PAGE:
Conclusion

The horse that has been trained with too much focus on right brain training methods, will lack the ability to think with logic.  This will bring the flight and fight instincts to the surface, making the horse unsafe and unreliable, so please be aware of what method you are using and what side of the horse’s brain you are developing.  Your training methods need to encourage the development of the logical side of the horse’s brain, so they can have strong conscious thoughts that help them to think their way through complex moves.   And even think their way through their natural survival instincts, rather than letting their  instincts control them. Educate your horse so they can think their way through any situation and have fun.

Regards Shane

www.ShaneRansley.com.au

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8 Responses to Are you shrinking your horses brain?

  1. Maxine Easey says:

    Shane have you ever come across target training? Your description of positive reinforcement – adding something the horse likes as a consequence of behaviour is more or less accurate but you are missing some information about how behaviour is produced so that it can be reinforced – and that’s normal for folks who have never researched or been taught it.

    With release, or relief training, a stimulus that the horse finds aversive and wants to escape or avoid is introduced to prompt the behaviour and then reduced or removed to reinforce it. You create pain or discomfort and then the relief from those things acts to reinforce the response that is prompted and that the relief immediately follows.

    With positive reinforcement there also has to be something prompted and while it is possible to capture naturally occuring behaviour by marking and reinforcing it with something the horse likes (food, being scratched if they like that) it is also possible to use positive reinforcement to teach horses other prompts that can be used, instead of aversives, to cause them to perform behaviours – especially those that involve movement. In fact many positive trainers never just wait for behaviour to occur so they can mark and reinforce it with appetitives (things the horse wants to gain) because it is then much harder to reproduce the behaviour until it is on another conditioned cue.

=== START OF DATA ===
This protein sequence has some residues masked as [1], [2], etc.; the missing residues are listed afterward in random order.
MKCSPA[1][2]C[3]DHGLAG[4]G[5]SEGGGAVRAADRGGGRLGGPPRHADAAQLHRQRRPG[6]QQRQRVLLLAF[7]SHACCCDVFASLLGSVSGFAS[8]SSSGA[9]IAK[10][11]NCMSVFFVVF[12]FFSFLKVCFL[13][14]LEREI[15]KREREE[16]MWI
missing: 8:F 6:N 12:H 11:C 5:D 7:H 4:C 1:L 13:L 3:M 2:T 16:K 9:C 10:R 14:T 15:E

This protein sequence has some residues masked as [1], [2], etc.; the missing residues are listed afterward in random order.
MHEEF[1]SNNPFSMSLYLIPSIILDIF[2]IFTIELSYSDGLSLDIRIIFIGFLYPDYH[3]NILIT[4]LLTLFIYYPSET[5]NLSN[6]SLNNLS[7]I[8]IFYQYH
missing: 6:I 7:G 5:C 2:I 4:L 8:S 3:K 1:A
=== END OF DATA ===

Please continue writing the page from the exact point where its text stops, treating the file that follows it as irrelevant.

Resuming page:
So target training is the solution to that that has been used in many other species and is now being adopted widely in horse training.

    Instead of teaching a horse to move away from something – like pressure on his head or behind him to go or in front of him to stop – we first teach him to touch a target prop of some kind and then we can place that target where we want him to be and mark and reinforce his movement towards it. Gradually shaping the behaviour we want and introducing other useful body language or visual or touch cues.

    It’s not something that I’d expect anyone to know about or think about doing of their own accord and it takes imagination, good awareness of the horse and how he moves and some patience! But then patience, imagination and the way in which horses move is essential whatever we are using to form and reinforce behaviour.

    I hope that adds something to your knowledge base of other options for producing behaviour in horses when we want to use appetitive outcomes as reinforcement rather than use their desire to also escape and avoid unpleasant things – pain, fear or discomfort.

    • admin says:

      Hi Maxine
      Thanks for the feedback, target training sounds interesting although it is always a fine line between a right brain cue and actual communication. I guess the best check would to see if you can vary the task just with your body language not pressure or cues but then some would say your body language is the cue but I would call this communication. Stay tuned for more articles on the subject 🙂

  2. Kara Markin says:

    Interesting. Could you please explain the evidence how different brain structures (and different sides of the brain) both are recruited and developed in response to certain training exercises? I haven’t come across anything like this before. Thanks!

    • admin says:

      Hi Kara
      I have put another article up called Release Training Horses that may help with some tasks.
      Re the right and left brain these are just a way for me to explain the logic and instinct sides of the brain but they aren’t actually all in the right or left but it helps people understand the brain function a little so we can help our horses better.

  3. Wendy Price says:

    Sound sharing of simple yet effective training principles

  4. Kerensa Staines says:

    Amazing article, thank you Shane!

  5. mandi skillen says:

    Great article Shane, it would be good if every horse owner could get to read it, what a difference it would be to a horse`s life, they so much deserve this way, cheers mandi :o)

  6. Tracy Leivers says:

    It’s Time For Change